Complementarity: Together we are stronger

The west is again becoming aware of the fact that all members of the human family need and depend on each other. In my opinion, solidarity entails finding the right balance between oneself and one’s social environment. Individualist behavior, in my view, is one that is triggered by a false sense of security that results in a lack of self-respect. A person is respectful of himself when he recognizes his abilities and limits. When a person neither acknowledges his abilities nor his limits, he can suffer from a fear that shuts himself off from other people.

I personally distinguish between two kinds of social language attitudes. A person driven by a language of individualism seeks happiness through his own means and therefore disregards any contribution from others. An attitude presuming that nobody, except oneself, can help in one’s development inevitably leads to seeing people as limits to one’s personal or collective fulfillment. Oliver Wendell Holmes, Jr. believed “your right to swing your fist ends where my nose begins.” Sartre went even further claiming that “hell is other people.” One can infer from the above-mentioned claims that an unhealthy competition arises when people see each other as an obstacle to achieve their own self-realization. Competing individuals ultimately seek to dominate their counterparts, which prompts self-centered comparisons.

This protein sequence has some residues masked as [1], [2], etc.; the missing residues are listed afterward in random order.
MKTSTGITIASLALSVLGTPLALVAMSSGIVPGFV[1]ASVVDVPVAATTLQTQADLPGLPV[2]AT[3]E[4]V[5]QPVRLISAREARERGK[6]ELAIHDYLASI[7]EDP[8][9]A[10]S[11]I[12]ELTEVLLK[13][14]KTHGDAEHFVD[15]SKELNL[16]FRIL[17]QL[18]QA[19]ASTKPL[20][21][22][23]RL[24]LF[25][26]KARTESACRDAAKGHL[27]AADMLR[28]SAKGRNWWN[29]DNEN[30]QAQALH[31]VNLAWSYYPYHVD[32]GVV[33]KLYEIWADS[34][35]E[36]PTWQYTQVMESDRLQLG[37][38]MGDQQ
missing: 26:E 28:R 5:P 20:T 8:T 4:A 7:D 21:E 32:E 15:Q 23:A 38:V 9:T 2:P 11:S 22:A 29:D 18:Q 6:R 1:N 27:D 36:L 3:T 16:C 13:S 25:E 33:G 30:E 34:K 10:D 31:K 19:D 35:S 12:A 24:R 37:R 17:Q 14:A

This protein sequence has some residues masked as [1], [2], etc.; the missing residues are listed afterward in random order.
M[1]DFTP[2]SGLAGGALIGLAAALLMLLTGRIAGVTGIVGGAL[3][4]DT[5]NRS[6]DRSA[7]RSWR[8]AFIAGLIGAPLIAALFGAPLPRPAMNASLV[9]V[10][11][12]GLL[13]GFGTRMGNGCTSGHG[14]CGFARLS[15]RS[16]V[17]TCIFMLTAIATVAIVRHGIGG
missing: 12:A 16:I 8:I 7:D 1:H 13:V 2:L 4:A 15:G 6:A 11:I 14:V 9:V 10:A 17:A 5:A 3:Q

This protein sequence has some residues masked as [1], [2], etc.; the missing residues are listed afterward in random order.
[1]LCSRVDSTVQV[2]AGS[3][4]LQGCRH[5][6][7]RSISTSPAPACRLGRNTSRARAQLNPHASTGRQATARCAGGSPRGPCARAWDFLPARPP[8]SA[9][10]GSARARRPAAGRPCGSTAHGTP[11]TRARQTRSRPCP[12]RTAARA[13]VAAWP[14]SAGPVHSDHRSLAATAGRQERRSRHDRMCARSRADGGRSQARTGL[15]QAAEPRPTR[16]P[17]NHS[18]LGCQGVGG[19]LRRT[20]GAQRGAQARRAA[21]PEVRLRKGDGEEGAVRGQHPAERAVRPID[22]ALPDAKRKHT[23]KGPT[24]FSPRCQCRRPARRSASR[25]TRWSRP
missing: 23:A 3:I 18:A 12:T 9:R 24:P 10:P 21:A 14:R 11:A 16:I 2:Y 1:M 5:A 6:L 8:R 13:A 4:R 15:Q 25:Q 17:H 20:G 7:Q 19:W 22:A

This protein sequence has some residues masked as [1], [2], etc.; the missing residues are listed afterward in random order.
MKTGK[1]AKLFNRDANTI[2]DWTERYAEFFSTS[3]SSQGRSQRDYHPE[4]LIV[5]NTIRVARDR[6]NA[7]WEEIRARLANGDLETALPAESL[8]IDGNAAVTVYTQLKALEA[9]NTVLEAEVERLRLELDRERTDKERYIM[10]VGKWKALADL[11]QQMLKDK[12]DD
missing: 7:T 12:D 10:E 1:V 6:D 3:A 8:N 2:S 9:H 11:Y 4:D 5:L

A person driven by a language of complementarity first ought to have a sense of self-respect based on a true self-acknowledgement of his abilities and limits. And that person would seek happiness both by his own means and in relation to others. He will presume that not only himself but everybody can help in his own personal and collective fulfillment. “E pluribus unum” or “united in diversity” stand as the mottos of the United States and of the European Union respectively. In my view, they represent the respect for diversity found in each human being. Difference enriches humanity. Mark Twain pithily explained that “it is not best that we should all think alike; it is a difference of opinion that makes horse races.”

When receiving the Nobel peace prize, Lech Walesa mentioned “the sole and basic source of our strength is the solidarity of workers, peasants and the intelligentsia, the solidarity of the nation, the solidarity of people who seek to live in dignity, truth, and in harmony with their conscience.” From my perspective, Mr. Walesa’s words mean that unity among different peoples can only happen through a fundamental respect for the dignity of the person.